One of the biggest fears in travel is arriving in a place not speaking the local language. I think this fear often steers travelers in the direction of same language countries. After all, how much easier for it for an American to travel to Australia than Austria? Americans of course, tend to be among the worst offenders. Because so much of the world has at least a working knowledge of English, Americans tend not to make an attempt to learn other languages or even a few simple phrases in the host country’s dialect.
Have no fear, however, some of the best conversations I’ve ever had, have been “non” conversations. It’s amazing how easily we can communicate without the spoken word. Of course, as scuba divers, it is essential we have a basic form of non verbal communication, a global language of hand gestures to indicate basic commands and questions such as: go up, go down, stop, how much air do you have or look at the big shark!
Here in Indonesia, our dive guides have a smattering of English words and I have an even smaller smattering of Bahasa but I had a lengthy and hilarious conversation yesterday with Eddy, my guide, underwater. It went something like this:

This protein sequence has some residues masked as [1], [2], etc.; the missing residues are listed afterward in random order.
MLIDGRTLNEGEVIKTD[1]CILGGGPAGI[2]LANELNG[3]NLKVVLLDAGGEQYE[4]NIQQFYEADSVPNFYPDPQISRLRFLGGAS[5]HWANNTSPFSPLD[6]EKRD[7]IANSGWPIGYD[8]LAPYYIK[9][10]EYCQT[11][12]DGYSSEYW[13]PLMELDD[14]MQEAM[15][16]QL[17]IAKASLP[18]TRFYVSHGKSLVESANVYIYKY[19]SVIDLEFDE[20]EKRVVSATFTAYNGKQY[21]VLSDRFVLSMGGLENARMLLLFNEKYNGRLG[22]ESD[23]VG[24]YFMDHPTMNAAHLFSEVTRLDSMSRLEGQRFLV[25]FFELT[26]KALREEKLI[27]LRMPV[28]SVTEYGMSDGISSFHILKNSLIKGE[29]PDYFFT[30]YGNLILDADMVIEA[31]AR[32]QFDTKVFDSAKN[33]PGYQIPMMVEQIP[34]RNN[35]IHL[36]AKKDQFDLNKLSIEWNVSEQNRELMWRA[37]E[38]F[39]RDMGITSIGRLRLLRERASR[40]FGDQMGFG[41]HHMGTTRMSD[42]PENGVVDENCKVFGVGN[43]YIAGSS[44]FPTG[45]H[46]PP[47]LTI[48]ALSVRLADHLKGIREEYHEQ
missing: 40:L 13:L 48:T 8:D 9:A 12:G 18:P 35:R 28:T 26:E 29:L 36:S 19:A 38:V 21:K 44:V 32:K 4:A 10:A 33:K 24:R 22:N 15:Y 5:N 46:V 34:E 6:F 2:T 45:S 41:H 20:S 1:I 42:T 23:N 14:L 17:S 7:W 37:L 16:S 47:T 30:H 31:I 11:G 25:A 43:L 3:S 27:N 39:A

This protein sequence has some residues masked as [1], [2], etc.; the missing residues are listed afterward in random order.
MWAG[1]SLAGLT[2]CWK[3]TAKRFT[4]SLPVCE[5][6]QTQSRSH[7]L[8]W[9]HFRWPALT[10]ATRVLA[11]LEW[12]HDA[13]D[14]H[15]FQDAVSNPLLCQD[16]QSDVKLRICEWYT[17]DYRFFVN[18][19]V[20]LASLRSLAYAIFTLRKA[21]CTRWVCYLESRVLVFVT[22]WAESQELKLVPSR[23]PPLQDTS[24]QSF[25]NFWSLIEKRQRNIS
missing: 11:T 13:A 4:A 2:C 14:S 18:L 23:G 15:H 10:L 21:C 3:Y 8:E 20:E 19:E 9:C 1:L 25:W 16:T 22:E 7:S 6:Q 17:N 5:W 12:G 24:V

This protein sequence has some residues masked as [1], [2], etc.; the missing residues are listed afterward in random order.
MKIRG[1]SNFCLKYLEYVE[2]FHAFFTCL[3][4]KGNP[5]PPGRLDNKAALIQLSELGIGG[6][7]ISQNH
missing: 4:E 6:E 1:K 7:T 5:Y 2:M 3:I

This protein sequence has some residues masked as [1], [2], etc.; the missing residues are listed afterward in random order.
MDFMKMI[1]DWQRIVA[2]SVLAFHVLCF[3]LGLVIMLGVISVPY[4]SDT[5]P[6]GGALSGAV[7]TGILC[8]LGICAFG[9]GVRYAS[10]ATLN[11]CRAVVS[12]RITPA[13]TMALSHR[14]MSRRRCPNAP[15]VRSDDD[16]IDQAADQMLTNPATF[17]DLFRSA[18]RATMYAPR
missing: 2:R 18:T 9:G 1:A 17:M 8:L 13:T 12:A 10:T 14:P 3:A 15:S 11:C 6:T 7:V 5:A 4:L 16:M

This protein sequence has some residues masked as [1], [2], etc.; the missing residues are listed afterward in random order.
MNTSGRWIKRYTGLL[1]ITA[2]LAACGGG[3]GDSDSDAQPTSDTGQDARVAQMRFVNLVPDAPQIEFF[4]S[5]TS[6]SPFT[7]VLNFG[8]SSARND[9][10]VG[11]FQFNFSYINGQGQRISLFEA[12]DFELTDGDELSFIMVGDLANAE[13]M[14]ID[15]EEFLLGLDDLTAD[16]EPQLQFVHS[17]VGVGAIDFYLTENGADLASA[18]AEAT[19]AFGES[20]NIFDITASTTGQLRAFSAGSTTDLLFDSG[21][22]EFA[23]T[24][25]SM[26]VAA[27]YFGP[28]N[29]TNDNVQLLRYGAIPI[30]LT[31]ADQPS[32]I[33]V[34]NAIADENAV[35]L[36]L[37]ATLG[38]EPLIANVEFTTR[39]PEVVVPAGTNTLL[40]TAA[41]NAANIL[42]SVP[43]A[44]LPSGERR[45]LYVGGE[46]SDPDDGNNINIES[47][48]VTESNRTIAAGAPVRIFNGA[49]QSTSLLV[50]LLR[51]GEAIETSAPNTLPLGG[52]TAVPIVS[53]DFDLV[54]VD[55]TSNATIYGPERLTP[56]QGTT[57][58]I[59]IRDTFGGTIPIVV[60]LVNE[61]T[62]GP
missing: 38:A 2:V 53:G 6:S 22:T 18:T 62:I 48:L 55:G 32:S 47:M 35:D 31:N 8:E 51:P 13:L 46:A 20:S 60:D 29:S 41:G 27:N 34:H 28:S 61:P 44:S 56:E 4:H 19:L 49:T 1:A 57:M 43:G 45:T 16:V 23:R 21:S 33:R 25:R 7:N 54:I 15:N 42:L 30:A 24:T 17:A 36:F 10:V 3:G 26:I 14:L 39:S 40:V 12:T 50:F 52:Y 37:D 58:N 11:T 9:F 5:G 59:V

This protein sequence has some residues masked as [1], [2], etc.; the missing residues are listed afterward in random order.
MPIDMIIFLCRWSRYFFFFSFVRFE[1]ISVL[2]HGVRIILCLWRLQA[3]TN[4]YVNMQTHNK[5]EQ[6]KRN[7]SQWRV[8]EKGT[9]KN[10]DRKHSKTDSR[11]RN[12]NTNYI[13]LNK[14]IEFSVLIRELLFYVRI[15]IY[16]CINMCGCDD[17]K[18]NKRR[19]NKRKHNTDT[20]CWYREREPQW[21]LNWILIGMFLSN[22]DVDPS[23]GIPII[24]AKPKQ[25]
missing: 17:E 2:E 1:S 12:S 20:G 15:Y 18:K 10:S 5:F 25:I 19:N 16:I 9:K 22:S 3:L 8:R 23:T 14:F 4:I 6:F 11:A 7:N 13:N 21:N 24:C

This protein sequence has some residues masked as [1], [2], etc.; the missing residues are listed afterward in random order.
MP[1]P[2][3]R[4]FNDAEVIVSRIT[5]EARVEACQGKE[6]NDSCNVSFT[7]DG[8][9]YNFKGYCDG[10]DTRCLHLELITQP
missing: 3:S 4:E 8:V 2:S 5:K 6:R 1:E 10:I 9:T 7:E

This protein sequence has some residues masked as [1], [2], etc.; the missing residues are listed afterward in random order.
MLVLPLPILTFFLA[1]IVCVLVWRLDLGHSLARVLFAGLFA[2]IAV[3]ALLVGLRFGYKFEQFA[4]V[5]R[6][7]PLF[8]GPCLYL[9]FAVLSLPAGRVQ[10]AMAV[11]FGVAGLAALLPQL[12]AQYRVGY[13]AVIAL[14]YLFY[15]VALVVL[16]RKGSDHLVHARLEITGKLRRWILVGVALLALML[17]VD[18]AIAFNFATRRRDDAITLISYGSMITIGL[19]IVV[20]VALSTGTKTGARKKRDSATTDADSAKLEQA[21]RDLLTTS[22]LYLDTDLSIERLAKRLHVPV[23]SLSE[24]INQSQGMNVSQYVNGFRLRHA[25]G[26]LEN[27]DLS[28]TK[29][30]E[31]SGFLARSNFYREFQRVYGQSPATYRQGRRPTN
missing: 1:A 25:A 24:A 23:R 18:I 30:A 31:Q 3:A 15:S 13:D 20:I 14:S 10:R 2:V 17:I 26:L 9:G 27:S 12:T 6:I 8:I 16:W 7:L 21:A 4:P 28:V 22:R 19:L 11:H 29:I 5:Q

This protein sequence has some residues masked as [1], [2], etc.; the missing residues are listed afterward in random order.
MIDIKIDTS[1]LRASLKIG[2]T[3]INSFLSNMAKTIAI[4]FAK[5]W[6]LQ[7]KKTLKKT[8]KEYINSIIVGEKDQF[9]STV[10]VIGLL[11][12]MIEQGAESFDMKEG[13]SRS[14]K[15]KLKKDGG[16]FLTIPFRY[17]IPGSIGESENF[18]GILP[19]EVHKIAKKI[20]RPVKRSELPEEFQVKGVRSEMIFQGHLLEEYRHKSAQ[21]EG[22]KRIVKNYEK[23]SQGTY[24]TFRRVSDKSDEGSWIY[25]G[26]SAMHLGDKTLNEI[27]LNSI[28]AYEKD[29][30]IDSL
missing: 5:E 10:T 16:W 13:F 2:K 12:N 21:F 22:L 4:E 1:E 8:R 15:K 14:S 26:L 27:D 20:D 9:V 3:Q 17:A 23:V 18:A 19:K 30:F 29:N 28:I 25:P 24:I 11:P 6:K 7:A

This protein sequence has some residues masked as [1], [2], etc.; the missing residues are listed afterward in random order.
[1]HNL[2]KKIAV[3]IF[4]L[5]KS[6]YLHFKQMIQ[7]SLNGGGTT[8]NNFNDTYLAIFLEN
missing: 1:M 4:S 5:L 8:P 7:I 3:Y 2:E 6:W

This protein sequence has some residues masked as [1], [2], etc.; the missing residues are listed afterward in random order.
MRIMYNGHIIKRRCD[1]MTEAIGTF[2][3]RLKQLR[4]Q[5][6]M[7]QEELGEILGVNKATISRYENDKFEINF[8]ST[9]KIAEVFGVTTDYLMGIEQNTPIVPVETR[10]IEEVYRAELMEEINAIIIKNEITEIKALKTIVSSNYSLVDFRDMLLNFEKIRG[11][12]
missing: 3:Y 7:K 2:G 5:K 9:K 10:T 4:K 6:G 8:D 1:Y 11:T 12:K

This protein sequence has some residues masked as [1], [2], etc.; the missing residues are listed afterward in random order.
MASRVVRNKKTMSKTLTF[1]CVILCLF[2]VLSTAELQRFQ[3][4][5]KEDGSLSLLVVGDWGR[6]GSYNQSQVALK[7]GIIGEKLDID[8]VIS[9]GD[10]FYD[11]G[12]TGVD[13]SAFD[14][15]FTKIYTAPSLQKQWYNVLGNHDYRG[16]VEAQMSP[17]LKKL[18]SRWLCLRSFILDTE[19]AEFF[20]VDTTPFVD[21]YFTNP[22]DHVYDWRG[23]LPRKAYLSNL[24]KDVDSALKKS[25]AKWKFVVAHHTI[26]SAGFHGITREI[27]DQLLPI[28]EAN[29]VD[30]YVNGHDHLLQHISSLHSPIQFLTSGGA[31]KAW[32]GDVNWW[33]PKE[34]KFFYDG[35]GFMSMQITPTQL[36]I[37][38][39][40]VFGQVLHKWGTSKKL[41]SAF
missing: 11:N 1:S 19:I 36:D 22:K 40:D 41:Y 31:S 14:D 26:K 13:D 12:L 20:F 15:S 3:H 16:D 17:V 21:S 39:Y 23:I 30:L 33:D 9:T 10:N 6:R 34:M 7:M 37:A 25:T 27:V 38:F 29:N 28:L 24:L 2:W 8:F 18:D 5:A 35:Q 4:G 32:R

Eddy found a scorpionfish and pointed it out to me. This is an extremely poisonous fish, well camouflaged within the reef and if you are not careful, you can fall victim to it’s excruciating sting as I did one day a year ago by stepping on one off the beach. Anyways, Eddy pointed out the fish. I returned his gesture with a pantomime motion of stabbing it to death. Since my unfortunate encounter, I wish them all ill fortune (in a simple joking manner!). Eddy agreed with me saying we should kill it and eat it. Not being one to indulge in seafood, I waved off his invitation to dine and pointed to my foot with a stamping motion indicating my past history with the fish.
Here we were at 70 feet under the water with schools of fish swirling around us, concentrating on telling stories!
Eddy wiped his brow in understanding and what I thought was sympathy and then a huge burst of bubble erupted from his regulator. He was laughing hysterically at me probably for doing something so dumb as stepping on the fish! He laughed so hard his mask flooded. I rubbed my eyes with closed fists to tell him that I was a cry baby from the pain of the sting which sent him into more peels of laughter. Of course, laughter being infectious, it send me into giggles as well.
So here we are the two of us, masks flooded, doubled over in fits of hilarity, bubbles bursting from our mouths over a simple story of the worst pain in my life as the current hurls us down the reef. We kind of slapped each other on the shoulder and then just continued with our dive. We didn’t talk about it after the dive, the whole story had been told and understood under the sea, conversation over.
Sometimes it’s the wordless conversations that are the best way to communicate and build a base for a friendship. I wonder what Eddy and I will “talk” about today in the blue?
To Your Adventures!